From the front page of Hawkcount you have a couple of options for drilling down into the data contained within. First up when counts are in progress you can see the daily results from the various counts on the front page and click through for more data. You can see from the screenshot that I took this early in August when just a few counts are online, but if the days count from Rockfish Gap is what you were after then you can click through straight from the Hawkcount home page. 
Hawkcount: Individual Count Daily Report
This will show you the day’s count and if you are lucky a forecast for the next days or next few days*. From there you can click on the “Site Profile” link to get into data related to migration timing and more seasonal related count data (more on those below).
Hawkcount: Count Map/Pulldown Page
Finding a count

First and foremost, Hawkcount can help you find a local hawkwatch to visit. Everyone’s heard of Cape May (where we are running this year’s HMANA Get-together), but how many of you can name the other nine currently functioning New Jersey based hawkwatches on Hawkcount? To find them click on the little map at the top of HMANA’s Hawkcount website and you will enter a page (photo above) where you can either use a pull down menu, click on a state to bring up a map of hawkwatches in that state or use the list of countries, states and provinces at the bottom of the page to find a hawkwatch near you.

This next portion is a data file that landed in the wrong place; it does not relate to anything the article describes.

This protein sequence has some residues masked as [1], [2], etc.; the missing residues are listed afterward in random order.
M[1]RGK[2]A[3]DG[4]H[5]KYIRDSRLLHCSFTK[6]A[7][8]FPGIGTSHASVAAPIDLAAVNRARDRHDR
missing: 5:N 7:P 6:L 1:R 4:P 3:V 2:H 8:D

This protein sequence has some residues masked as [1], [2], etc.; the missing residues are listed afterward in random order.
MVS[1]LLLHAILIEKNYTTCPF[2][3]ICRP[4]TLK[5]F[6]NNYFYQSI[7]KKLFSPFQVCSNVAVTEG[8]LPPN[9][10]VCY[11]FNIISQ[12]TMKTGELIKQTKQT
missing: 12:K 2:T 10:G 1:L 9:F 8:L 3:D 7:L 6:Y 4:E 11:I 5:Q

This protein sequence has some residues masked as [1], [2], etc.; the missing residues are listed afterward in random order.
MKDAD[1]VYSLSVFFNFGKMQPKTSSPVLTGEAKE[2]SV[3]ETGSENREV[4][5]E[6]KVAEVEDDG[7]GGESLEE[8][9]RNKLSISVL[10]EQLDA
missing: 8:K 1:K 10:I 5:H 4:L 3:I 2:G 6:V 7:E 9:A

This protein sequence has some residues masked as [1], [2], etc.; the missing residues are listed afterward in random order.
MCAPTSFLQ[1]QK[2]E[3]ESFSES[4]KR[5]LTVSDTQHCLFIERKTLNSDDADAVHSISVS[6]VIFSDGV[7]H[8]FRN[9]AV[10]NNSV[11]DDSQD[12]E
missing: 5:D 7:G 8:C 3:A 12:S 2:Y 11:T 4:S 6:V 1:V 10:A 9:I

Hawkcount: State Counts
Note in the example for NY State (above) you can see on the list below the map whether they are a fall or spring hawkwatch, whether they are active (check when the last data was collected) and where they are located. If you click one of the sites you can then start getting a whole load more information. Be aware the counts only show in the map of the state you have clicked on, to see other counts in other states you need to go back and click on the other state you are interested in.

Hawkcount: Individual Counts - Site Profile
Individual Count Information – Site Profile

Once you’ve located a count that you might want to visit you can click through onto the individual count's page and start to find out a whole load more about them (see screenshot above). Most sites are going to give you a set of basic information about them including contact details for them including websites, directions to the site and information like the dates of their count season.
Hawkcount: Individual Counts - Migration Timing